El Nino Poses Draft Restriction in Panama Canal

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The Panama Canal Authority (PCA) proposes a temporary half-foot reduction in maximum draughts of ships passing through the canal due to the “El Nino” effect and would be effective from September 8, 2015.

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PCA has announced the cut down on the maximum draughts of ships passing through the canal and plans to have an additional reduction if rainfall stays below normal levels.  The maximum permitted transit draught for the Panama Canal is 11.89 metres (39 feet) Tropical Fresh Water (TFW) and would be effective from  September 8, 2015.  The details are as follows:

  • Ships loaded prior to 11 August 2015 to a draught in excess of 11.89 metres (39 feet) will be allowed to transit and are subjected to safety considerations.
  • Ships loaded on or after 11 August 2015 must comply with the restrictions and may be required to trim or off-load cargo.

The water density of the Gatun Lake is 0.9954 at 29.4°C (85°F) and the maximum permitted transit draught is the deepest point of immersion in TFW permitted for a particular vessel in the Gatun Lake.  There can be further restrictions in maximum allowed transit draught up  to 11.73 metres (38.5 feet) TFW on 15 September 2015 and conditions applicable would be as follows:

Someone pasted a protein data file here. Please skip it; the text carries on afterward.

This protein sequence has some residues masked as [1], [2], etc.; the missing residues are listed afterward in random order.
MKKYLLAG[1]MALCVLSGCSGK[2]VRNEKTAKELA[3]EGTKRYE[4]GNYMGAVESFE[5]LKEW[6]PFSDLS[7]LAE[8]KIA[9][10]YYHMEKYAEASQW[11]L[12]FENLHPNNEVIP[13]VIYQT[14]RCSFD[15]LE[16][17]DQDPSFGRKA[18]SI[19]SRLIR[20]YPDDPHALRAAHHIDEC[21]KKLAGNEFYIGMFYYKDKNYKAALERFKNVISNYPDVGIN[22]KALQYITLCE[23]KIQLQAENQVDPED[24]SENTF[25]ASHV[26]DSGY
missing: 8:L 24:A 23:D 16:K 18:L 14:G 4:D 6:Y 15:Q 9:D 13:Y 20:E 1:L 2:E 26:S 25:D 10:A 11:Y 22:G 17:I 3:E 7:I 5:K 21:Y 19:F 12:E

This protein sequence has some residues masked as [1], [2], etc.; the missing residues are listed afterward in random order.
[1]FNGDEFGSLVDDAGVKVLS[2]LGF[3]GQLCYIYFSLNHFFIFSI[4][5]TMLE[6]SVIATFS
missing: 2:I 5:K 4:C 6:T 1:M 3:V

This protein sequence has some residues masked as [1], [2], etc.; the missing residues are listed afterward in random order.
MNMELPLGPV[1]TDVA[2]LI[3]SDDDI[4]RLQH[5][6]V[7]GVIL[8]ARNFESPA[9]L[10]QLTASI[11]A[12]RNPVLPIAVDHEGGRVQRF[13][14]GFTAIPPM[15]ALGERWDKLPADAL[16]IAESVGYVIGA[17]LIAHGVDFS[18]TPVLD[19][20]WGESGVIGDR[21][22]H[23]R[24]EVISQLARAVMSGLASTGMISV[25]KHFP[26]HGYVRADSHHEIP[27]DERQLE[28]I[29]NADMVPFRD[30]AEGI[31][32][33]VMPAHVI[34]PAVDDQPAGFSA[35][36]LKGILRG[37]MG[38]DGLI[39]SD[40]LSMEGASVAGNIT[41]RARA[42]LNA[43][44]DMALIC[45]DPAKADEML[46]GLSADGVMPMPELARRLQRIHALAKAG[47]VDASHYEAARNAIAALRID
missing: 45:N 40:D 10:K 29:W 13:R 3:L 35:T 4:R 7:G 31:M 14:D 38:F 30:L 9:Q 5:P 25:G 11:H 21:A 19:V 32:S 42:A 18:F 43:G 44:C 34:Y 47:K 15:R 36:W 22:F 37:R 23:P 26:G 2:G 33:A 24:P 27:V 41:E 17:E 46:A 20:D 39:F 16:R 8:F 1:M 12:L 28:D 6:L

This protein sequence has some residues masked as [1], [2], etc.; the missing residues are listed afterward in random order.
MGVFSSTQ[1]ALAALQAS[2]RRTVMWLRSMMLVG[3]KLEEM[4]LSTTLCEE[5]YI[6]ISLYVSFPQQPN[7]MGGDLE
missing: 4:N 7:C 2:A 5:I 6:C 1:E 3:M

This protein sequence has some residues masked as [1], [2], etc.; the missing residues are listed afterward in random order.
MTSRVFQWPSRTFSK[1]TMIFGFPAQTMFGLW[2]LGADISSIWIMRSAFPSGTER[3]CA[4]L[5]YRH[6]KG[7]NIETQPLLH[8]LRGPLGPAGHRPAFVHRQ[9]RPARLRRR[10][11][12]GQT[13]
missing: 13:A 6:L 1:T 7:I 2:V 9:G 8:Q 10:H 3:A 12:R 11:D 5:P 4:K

• The 11.73 metre (38.5 feet) restriction will be implemented, if ships loaded prior to 18, August 2015 will be allowed to transit, subject to safety considerations.
  • Ships loaded on or after 18 August 2015 must comply with the restrictions and may be required to trim or off-load cargo.

These draught restrictions are for the planning purposes only and its final number depends upon the actual rainfall and the lake’s water levels.  These draught restrictions are imposed on every 15-centimetre increments at a time.  These changes are announced at least five weeks in advance to allow vessels to comply with the restriction.

El Nino refers to the ocean-atmosphere complex weather phenomenon consisting of a cycle of warm and cold temperatures patterns resulting from variations in ocean temperatures in the Equatorial Pacific.  In the Panama Canal, this phenomenon is characterised by the reduction in rainfall in the Canal watershed, which causes a fall in the water levels below the average of Gatun and Madden lakes.

Source: Gard 

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